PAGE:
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Vancouver - Discover historic Vancouver

Named after the British Captain George Vancouver, who explored the area in the 1790s, this city has a population of around 500,000 in the city and 1.2million in the surrounding area.

The Fraser Gold Rush of 1858 brought over 25,000 men to the area searching for their fortunes, rapidly boosting the population, but it wasn't until 1863 when the logging industry was established, that the fledgling city started to grow and expand.

Forestry is now the largest industry here with tourism a close second due to the ample picturesque surroundings just outside the city.

Downtown Vancouver, with its historic Gastown and trendy Yaletown areas gives ample opportunities to explore the old and enjoy the new, however it's the surrounding area that tourists usually come here for.

The beauty of the natural environment, the ocean, mountains and expanses of tree-covered parkland is a haven for those wanting to get close to nature.

Top 10 things to do in Vancouver

Stanley Park

The park is a-typical of modern-day urban parks in that this one hasn't been landscaped by an architect. The park has evolved over many years of different uses to it's present form today.

On September 27, 1888 the park was officially opened, where it was named after Lord Stanley, Governor General of Canada at the time.

The park is approximately 10% larger than Central Park in New York and has over 200km of trails and roads.

Much of the park remains forested with an estimated half million trees that can be as tall as 76m and hundreds of years old.

The forest gives the park a more natural character than most other urban parks, leading many users to consider it an urban oasis.

Recreational facilities are abundant in the park, having long co-existed, albeit uneasily, with the aesthetic and more natural park features preferred by those looking to the park as an enclave of nature in the city.


The marketing slogan for this area is great and says it all "Vancouver began here. So should you."

Located to the northeast end of current Downtown, this was the first area to be known as that and is named after "Gassy" Jack Deighton, a Geordie seaman, steamboat captain and barkeep who arrived in 1867 to open the area's first saloon.

Due to the north side of the port being a "Dry Town", this area soon became popular with the loggers and fishermen and quickly developed into an economic hub.

Today, Gastown is a mix of contemporary fashion, interior boutiques, art galleries, restaurants and night clubs.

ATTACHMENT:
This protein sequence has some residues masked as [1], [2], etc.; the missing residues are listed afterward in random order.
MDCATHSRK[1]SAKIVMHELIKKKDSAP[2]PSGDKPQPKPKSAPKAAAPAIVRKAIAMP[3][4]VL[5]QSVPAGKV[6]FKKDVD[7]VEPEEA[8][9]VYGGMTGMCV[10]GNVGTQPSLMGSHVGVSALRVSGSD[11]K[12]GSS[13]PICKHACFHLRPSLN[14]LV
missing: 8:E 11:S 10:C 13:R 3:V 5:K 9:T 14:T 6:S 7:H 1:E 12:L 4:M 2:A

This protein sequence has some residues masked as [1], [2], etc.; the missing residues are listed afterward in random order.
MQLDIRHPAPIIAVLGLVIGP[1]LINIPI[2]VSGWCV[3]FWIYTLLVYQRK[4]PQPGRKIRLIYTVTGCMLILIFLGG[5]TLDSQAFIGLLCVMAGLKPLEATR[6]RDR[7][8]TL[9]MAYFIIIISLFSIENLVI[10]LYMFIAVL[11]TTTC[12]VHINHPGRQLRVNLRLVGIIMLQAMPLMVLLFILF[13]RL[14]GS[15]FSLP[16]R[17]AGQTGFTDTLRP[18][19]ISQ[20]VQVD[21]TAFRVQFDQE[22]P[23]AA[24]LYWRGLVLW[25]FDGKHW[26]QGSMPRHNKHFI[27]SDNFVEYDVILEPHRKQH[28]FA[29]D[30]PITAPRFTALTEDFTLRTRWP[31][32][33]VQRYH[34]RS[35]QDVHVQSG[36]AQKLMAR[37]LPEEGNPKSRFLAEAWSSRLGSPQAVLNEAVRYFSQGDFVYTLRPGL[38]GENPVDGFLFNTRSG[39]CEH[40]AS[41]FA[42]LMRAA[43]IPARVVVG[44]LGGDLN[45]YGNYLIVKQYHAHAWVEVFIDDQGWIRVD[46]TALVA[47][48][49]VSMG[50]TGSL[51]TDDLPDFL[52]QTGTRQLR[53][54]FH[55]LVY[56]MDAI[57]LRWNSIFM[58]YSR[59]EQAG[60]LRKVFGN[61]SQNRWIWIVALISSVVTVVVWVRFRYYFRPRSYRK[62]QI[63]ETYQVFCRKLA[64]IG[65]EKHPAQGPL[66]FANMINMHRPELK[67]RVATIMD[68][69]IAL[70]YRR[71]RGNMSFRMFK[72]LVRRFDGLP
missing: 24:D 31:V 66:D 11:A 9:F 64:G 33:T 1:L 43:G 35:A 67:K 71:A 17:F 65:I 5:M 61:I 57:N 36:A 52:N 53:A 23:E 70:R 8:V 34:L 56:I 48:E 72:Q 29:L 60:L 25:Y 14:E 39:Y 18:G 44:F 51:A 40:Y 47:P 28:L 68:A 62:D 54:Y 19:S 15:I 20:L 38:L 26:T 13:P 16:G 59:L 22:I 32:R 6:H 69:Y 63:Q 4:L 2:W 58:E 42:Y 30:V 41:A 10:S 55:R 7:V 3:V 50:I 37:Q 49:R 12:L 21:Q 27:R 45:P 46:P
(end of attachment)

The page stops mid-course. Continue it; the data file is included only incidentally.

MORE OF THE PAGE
Gastown's most famous landmark is its steam-powered clock, located on the corner of Cambie and Water Street. Built to cover a steam grate, part of Vancouver's distributed steam-heating system, the clock was built as a way to harness the steam and to prevent street people from sleeping on the spot in cold weather.

Popular annual events that take place on the faux-cobblestone streets of Gastown include the Vancouver International Jazz Festival and the Tour de Gastown international bicycle race.

Aquarium Marine Science Centre

Located in Stanley Park, the aquarium is a centre for marine research, conservation and marine animal rehabilitation.

It was one of the first facilities to incorporate professional naturalists into the galleries to interpret animal behaviours and the first aquarium in the world to capture and display an orca.

The Vancouver Aquarium is currently home to around 300 species of fish, almost 30,000 invertebrates, and 56 species of amphibians and reptiles. They also have around 60 mammals and birds.

There are a number of different galleries each grouping together related species of animals.

The centre quite frequently holds special events so it's well worth checking the website to see if anything is happening around the time you're there.

They have recently just added an audio visual experience called Planet Earth: Shallow Seas 4-D Experience; a cinematic adventure filled with thrilling sensory effects such as wind, mist, scents and dramatic lighting.

Granville Island

Granville Island can be found in False Creek which is directly across from the CBD. It's a haven for shopping and entertainment.

Originally setup for the manufacturing industry, the area is now a very popular tourist attraction providing amenities such as a public market, a large marina, a hotel, many unique craft studios and various theatres.

The craft studios include a Glassblowing studio, two Co-op Printmaking studios, a Fine Art Print Studio, a Luthier, a master saké maker, various Jewellers, the B.C. Potter's Guild Gallery, The Crafthouse Gallery, The Circle Craft shop, art galleries, boat builders, a Wood Co-op Shop, Woodworkers studios and so on.

The public market is host to fifty permanent and over one hundred temporary vendors selling a variety of food and crafts. The market is normally open from 9am till 7pm seven days a week except Christmas and New Years day.

There really is an abundance of places to eat from with hip and casual waterfront cafés, a top stylish restaurant or just simply buying an ethnic snack from the market and sitting down on the marina launch.

You can get there by ferry or a more personalised, and quicker, water taxi service.


Centred on Pender Street in the Downtown area, Vancouver's Chinatown is the second largest in North America after San Francisco.

Chinatown was once known for its neon signs but like the rest of the city lost many of the spectacular signs to changing times and a new sign bylaw passed in 1974. The last of these was the Ho Ho sign (which showed a rice bowl and chop sticks) which was removed in 1997.